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Page added on September 11, 2017

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Egypt muscling in on global gas production


Baker Hughes, a GE company, announced September 9, 2017 a major subsea contract from Petrobel for phase two of the “supergiant” Zohr Gas Field situated in the Mediterranean Sea, off the Egyptian coast.

BHGE will provide project management, engineering procurement, fabrication, construction, testing and transportation of a subsea production system, and will support the installation, commissioning and start-up operations.

Lasting impact

If Zohr delivers on the promise, it would have a lasting impact on Egypt’s gas future and repayment of its $3.5 billion debt to foreign gas companies, a figure quoted by Eng. Tarek El-Molla, Egyptian Minister of Petroleum and Mineral Resources, as reported in Egypt’s state media in February 2017.

“The Zohr gas field is playing a major role in the development of Egypt’s domestic energy resources, revenue generation and economic growth,” said Eng. El-Molla, following the recent signing ceremony.

Lorenzo Simonelli, president and CEO, BHGE, said: “The Zohr Field project has the potential to meet Egypt’s growing gas demand and save the country billions of dollars that would otherwise be spent on importing gas.”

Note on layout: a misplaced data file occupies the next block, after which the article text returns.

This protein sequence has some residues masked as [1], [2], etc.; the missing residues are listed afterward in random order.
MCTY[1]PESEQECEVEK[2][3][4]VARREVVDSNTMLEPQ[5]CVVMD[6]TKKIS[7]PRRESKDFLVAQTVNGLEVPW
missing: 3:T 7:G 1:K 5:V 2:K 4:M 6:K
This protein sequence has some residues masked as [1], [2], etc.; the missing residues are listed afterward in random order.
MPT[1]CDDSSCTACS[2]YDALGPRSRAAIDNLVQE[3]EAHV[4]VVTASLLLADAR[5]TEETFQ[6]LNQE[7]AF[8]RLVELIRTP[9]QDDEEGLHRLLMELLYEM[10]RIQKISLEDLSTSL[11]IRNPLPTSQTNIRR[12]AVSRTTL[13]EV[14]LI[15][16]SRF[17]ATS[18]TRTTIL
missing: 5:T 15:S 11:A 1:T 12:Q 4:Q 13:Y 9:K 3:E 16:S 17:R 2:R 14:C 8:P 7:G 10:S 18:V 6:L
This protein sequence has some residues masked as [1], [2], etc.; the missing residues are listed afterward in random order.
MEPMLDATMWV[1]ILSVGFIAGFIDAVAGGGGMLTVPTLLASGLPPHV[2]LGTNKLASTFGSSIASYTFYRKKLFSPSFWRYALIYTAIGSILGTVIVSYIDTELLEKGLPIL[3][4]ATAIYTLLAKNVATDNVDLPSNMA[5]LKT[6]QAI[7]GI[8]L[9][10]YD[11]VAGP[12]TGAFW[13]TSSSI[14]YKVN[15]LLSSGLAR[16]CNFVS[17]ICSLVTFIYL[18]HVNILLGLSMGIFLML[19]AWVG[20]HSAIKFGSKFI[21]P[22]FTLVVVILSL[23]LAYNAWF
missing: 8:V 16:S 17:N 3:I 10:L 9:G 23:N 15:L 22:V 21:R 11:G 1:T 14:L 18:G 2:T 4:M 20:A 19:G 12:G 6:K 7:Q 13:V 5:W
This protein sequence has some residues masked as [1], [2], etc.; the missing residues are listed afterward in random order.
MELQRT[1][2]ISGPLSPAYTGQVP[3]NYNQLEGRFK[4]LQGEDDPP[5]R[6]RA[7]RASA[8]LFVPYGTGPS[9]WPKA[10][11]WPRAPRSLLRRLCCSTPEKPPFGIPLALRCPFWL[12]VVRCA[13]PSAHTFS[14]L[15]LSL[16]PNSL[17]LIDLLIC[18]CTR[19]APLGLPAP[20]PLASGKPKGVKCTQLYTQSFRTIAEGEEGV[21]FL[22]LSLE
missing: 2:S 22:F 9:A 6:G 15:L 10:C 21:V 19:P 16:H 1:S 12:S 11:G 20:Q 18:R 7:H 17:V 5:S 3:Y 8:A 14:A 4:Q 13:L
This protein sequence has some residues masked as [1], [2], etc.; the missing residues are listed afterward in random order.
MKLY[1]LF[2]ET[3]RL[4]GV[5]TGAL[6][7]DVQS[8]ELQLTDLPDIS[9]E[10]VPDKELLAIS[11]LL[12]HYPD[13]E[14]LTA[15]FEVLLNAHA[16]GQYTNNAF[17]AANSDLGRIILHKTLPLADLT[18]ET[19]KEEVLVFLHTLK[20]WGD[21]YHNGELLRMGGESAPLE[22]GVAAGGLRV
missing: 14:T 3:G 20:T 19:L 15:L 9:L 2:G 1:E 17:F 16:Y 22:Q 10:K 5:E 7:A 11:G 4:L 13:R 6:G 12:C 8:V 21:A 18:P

Petrobel is a joint venture between IEOC (a subsidiary of Italian company Eni in Egypt) and Egyptian General Petroleum Corporation (EGPC) and is in charge of the development of Zohr Field on behalf of PetroSherouk, a joint venture between Egyptian Natural Gas Holding Company (EGAS) and IEOC.

Plenty in reserves

Zohr Gas field is located within the 3,752km² Shorouk Block, in the Egyptian Exclusive Economic Zone (EEZ), more than 150km from the coast. Eni was granted approval for the Zohr Development Lease by the Egyptian Natural Gas Holding Company (EGAS) in February 2016.

According to the Middle East Institute (MEI), a Washington-based institution dedicated to the study of the Middle East, the deep-water field is expected to hold approximately 30 trillion cubic feet of lean gas, making it the biggest gas discovery in the Egyptian Mediterranean Sea and, potentially, the 20th largest in the world.

MEI said that, until the Zohr discovery, Egypt had an estimated 64.8 trillion cft of natural gas reserves, making it a medium-sized player in the natural gas market. It estimated total investment costs for Zohr at $7bn, although as much as a $12bn figure was also reported in media reports.

AME Info

6 Comments on "Egypt muscling in on global gas production"

  1. !Lucifer! on Mon, 11th Sep 2017 9:36 pm 

    Egypt will be a wasteland very soon just like the rest of the MENA nations. No amount of gas will change that, but then again the gas reserves might help slow down the suffering that’s to come.

  2. Apneaman on Mon, 11th Sep 2017 10:39 pm 

    The last time Egypt had any muscle was around 1200 BC. The Pharos drove muscle war chariots.

  3. deadlykillerbeaz on Mon, 11th Sep 2017 11:45 pm 

    64.8 billion Mcf